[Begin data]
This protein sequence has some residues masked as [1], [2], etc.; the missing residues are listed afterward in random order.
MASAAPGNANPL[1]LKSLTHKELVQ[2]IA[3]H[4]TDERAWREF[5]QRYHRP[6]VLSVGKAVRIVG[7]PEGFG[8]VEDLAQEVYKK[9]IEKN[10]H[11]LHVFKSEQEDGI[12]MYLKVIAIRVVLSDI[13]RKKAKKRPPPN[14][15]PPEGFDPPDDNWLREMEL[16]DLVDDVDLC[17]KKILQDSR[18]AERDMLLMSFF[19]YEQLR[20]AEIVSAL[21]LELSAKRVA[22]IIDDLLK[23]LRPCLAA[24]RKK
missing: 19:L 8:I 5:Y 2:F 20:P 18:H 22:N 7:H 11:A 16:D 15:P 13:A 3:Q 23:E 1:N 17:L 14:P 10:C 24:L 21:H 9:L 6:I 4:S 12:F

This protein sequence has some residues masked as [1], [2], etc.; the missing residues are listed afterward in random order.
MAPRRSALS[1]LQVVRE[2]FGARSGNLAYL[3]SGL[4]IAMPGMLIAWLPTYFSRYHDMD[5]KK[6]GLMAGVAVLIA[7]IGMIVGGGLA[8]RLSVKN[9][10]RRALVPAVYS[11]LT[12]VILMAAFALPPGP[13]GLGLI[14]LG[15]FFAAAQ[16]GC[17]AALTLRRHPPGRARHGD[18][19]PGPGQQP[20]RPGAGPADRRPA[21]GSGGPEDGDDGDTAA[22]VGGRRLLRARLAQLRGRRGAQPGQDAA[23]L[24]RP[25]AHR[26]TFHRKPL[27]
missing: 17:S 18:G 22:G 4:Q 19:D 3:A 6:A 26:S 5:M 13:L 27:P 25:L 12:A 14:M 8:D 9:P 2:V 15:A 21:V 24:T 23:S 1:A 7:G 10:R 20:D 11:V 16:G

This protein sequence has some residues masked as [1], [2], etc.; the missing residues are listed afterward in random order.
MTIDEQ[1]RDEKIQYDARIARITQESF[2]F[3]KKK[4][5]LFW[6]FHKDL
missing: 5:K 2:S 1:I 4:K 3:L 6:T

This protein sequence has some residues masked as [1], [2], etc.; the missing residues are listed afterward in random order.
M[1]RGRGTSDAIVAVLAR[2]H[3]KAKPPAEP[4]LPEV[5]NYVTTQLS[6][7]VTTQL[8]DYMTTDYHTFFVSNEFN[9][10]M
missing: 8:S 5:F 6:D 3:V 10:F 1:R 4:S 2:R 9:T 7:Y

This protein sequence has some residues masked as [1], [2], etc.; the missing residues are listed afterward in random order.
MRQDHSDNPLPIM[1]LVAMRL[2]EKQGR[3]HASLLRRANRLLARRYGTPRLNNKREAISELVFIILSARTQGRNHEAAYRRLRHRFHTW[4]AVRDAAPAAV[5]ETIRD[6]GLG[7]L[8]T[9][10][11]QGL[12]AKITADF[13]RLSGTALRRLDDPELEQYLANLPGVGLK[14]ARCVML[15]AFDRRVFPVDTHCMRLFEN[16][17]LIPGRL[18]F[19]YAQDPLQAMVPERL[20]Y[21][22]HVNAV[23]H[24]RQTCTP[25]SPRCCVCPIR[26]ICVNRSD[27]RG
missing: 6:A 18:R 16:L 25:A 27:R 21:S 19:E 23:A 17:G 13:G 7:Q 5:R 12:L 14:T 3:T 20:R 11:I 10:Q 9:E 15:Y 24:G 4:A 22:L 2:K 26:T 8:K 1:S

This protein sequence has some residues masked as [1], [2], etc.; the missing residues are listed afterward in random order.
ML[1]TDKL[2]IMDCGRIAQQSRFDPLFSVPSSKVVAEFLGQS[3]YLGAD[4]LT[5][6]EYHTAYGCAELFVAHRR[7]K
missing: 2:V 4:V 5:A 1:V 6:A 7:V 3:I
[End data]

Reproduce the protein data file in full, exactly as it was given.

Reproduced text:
This protein sequence has some residues masked as [1], [2], etc.; the missing residues are listed afterward in random order.
MASAAPGNANPL[1]LKSLTHKELVQ[2]IA[3]H[4]TDERAWREF[5]QRYHRP[6]VLSVGKAVRIVG[7]PEGFG[8]VEDLAQEVYKK[9]IEKN[10]H[11]LHVFKSEQEDGI[12]MYLKVIAIRVVLSDI[13]RKKAKKRPPPN[14][15]PPEGFDPPDDNWLREMEL[16]DLVDDVDLC[17]KKILQDSR[18]AERDMLLMSFF[19]YEQLR[20]AEIVSAL[21]LELSAKRVA[22]IIDDLLK[23]LRPCLAA[24]RKK
missing: 19:L 8:I 5:Y 2:F 20:P 18:H 22:N 7:H 11:A 16:D 15:P 13:A 3:Q 23:E 1:N 17:L 14:P 10:C 24:L 21:H 9:L 6:I 4:S 12:F

This protein sequence has some residues masked as [1], [2], etc.; the missing residues are listed afterward in random order.
MAPRRSALS[1]LQVVRE[2]FGARSGNLAYL[3]SGL[4]IAMPGMLIAWLPTYFSRYHDMD[5]KK[6]GLMAGVAVLIA[7]IGMIVGGGLA[8]RLSVKN[9][10]RRALVPAVYS[11]LT[12]VILMAAFALPPGP[13]GLGLI[14]LG[15]FFAAAQ[16]GC[17]AALTLRRHPPGRARHGD[18][19]PGPGQQP[20]RPGAGPADRRPA[21]GSGGPEDGDDGDTAA[22]VGGRRLLRARLAQLRGRRGAQPGQDAA[23]L[24]RP[25]AHR[26]TFHRKPL[27]
missing: 17:S 18:G 22:G 4:Q 19:D 3:A 6:A 26:S 5:M 13:L 27:P 25:L 12:A 14:M 8:D 9:P 2:V 15:A 21:V 24:T 23:S 1:A 7:G 10:R 20:D 11:V 16:G

This protein sequence has some residues masked as [1], [2], etc.; the missing residues are listed afterward in random order.
MTIDEQ[1]RDEKIQYDARIARITQESF[2]F[3]KKK[4][5]LFW[6]FHKDL
missing: 5:K 2:S 1:I 4:K 3:L 6:T

This protein sequence has some residues masked as [1], [2], etc.; the missing residues are listed afterward in random order.
M[1]RGRGTSDAIVAVLAR[2]H[3]KAKPPAEP[4]LPEV[5]NYVTTQLS[6][7]VTTQL[8]DYMTTDYHTFFVSNEFN[9][10]M
missing: 8:S 5:F 6:D 3:V 10:F 1:R 4:S 2:R 9:T 7:Y

This protein sequence has some residues masked as [1], [2], etc.; the missing residues are listed afterward in random order.
MRQDHSDNPLPIM[1]LVAMRL[2]EKQGR[3]HASLLRRANRLLARRYGTPRLNNKREAISELVFIILSARTQGRNHEAAYRRLRHRFHTW[4]AVRDAAPAAV[5]ETIRD[6]GLG[7]L[8]T[9][10][11]QGL[12]AKITADF[13]RLSGTALRRLDDPELEQYLANLPGVGLK[14]ARCVML[15]AFDRRVFPVDTHCMRLFEN[16][17]LIPGRL[18]F[19]YAQDPLQAMVPERL[20]Y[21][22]HVNAV[23]H[24]RQTCTP[25]SPRCCVCPIR[26]ICVNRSD[27]RG
missing: 6:A 18:R 16:L 25:A 27:R 21:S 19:E 23:A 17:G 13:G 7:Q 5:R 12:L 14:T 3:T 20:R 11:I 10:Q 9:E 15:Y 24:G 4:A 22:L 2:K 26:T 8:K 1:S

This protein sequence has some residues masked as [1], [2], etc.; the missing residues are listed afterward in random order.
ML[1]TDKL[2]IMDCGRIAQQSRFDPLFSVPSSKVVAEFLGQS[3]YLGAD[4]LT[5][6]EYHTAYGCAELFVAHRR[7]K
missing: 2:V 4:V 5:A 1:V 6:A 7:V 3:I